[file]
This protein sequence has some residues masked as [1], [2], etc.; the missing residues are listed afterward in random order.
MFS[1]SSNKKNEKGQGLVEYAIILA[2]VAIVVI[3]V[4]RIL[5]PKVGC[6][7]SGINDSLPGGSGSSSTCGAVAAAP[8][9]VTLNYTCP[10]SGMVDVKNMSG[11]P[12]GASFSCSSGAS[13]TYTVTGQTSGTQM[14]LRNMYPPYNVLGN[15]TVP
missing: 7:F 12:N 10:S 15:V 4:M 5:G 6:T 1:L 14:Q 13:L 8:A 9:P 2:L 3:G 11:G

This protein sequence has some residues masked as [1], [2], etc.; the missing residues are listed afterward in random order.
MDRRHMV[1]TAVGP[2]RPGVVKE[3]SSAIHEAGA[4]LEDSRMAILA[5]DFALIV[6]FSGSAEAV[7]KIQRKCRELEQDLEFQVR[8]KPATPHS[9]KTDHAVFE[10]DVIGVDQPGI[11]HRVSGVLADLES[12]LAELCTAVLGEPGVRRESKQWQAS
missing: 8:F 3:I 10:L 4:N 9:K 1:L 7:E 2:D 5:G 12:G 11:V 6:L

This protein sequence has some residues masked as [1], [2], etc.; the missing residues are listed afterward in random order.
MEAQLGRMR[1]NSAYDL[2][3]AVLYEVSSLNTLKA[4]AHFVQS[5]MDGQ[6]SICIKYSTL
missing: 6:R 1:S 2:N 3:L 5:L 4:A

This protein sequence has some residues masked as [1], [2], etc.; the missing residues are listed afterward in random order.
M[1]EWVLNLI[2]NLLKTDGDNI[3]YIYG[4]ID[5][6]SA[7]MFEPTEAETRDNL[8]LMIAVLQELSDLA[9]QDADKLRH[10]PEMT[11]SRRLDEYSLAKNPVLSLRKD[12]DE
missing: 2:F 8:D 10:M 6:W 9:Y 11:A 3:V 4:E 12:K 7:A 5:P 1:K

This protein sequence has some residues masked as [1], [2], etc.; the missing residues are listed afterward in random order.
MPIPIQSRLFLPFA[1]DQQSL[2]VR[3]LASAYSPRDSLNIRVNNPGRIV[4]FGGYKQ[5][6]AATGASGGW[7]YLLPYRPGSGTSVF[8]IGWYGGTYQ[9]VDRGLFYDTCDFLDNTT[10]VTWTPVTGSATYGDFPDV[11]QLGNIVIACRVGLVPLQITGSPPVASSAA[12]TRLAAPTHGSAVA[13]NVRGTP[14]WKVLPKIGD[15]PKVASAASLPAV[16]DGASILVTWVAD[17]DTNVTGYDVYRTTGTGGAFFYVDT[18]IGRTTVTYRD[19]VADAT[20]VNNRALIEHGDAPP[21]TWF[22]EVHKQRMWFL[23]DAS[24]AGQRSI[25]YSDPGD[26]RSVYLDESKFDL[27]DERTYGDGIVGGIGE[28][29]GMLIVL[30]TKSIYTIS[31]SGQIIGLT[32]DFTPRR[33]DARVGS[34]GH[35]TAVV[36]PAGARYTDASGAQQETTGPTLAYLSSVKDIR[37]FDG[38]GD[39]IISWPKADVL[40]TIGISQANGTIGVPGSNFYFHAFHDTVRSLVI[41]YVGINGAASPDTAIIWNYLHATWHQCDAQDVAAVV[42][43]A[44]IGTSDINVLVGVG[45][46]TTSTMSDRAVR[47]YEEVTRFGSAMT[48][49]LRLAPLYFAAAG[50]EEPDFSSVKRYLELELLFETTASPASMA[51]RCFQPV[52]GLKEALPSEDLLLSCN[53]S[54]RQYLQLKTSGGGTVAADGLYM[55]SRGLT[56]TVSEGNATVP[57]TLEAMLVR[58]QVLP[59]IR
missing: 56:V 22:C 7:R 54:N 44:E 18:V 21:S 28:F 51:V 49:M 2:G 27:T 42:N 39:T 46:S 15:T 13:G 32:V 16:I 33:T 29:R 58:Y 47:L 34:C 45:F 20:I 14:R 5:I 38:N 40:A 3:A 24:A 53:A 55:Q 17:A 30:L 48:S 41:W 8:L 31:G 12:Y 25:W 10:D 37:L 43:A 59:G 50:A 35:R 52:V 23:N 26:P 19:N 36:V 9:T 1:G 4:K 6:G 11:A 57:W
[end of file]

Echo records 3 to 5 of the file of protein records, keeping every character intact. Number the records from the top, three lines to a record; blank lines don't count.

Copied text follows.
This protein sequence has some residues masked as [1], [2], etc.; the missing residues are listed afterward in random order.
MEAQLGRMR[1]NSAYDL[2][3]AVLYEVSSLNTLKA[4]AHFVQS[5]MDGQ[6]SICIKYSTL
missing: 6:R 1:S 2:N 3:L 5:L 4:A

This protein sequence has some residues masked as [1], [2], etc.; the missing residues are listed afterward in random order.
M[1]EWVLNLI[2]NLLKTDGDNI[3]YIYG[4]ID[5][6]SA[7]MFEPTEAETRDNL[8]LMIAVLQELSDLA[9]QDADKLRH[10]PEMT[11]SRRLDEYSLAKNPVLSLRKD[12]DE
missing: 2:F 8:D 10:M 6:W 9:Y 11:A 3:V 4:E 12:K 7:A 5:P 1:K

This protein sequence has some residues masked as [1], [2], etc.; the missing residues are listed afterward in random order.
MPIPIQSRLFLPFA[1]DQQSL[2]VR[3]LASAYSPRDSLNIRVNNPGRIV[4]FGGYKQ[5][6]AATGASGGW[7]YLLPYRPGSGTSVF[8]IGWYGGTYQ[9]VDRGLFYDTCDFLDNTT[10]VTWTPVTGSATYGDFPDV[11]QLGNIVIACRVGLVPLQITGSPPVASSAA[12]TRLAAPTHGSAVA[13]NVRGTP[14]WKVLPKIGD[15]PKVASAASLPAV[16]DGASILVTWVAD[17]DTNVTGYDVYRTTGTGGAFFYVDT[18]IGRTTVTYRD[19]VADAT[20]VNNRALIEHGDAPP[21]TWF[22]EVHKQRMWFL[23]DAS[24]AGQRSI[25]YSDPGD[26]RSVYLDESKFDL[27]DERTYGDGIVGGIGE[28][29]GMLIVL[30]TKSIYTIS[31]SGQIIGLT[32]DFTPRR[33]DARVGS[34]GH[35]TAVV[36]PAGARYTDASGAQQETTGPTLAYLSSVKDIR[37]FDG[38]GD[39]IISWPKADVL[40]TIGISQANGTIGVPGSNFYFHAFHDTVRSLVI[41]YVGINGAASPDTAIIWNYLHATWHQCDAQDVAAVV[42][43]A[44]IGTSDINVLVGVG[45][46]TTSTMSDRAVR[47]YEEVTRFGSAMT[48][49]LRLAPLYFAAAG[50]EEPDFSSVKRYLELELLFETTASPASMA[51]RCFQPV[52]GLKEALPSEDLLLSCN[53]S[54]RQYLQLKTSGGGTVAADGLYM[55]SRGLT[56]TVSEGNATVP[57]TLEAMLVR[58]QVLP[59]IR
missing: 56:V 22:C 7:R 54:N 44:E 18:V 21:S 28:F 51:V 49:M 2:G 27:T 42:N 39:T 46:S 15:T 13:G 32:V 16:I 33:T 29:R 58:Y 47:L 34:C 45:F 20:I 14:R 5:I 38:N 40:A 3:A 24:A 53:A 55:Q 17:A 30:L 48:S 41:W 8:L 31:G 12:Y 25:W 10:D 37:L 43:A 59:G 50:A 35:R 52:V 23:N 26:P 19:N 36:V 9:T 1:G 4:K 6:G 11:A 57:W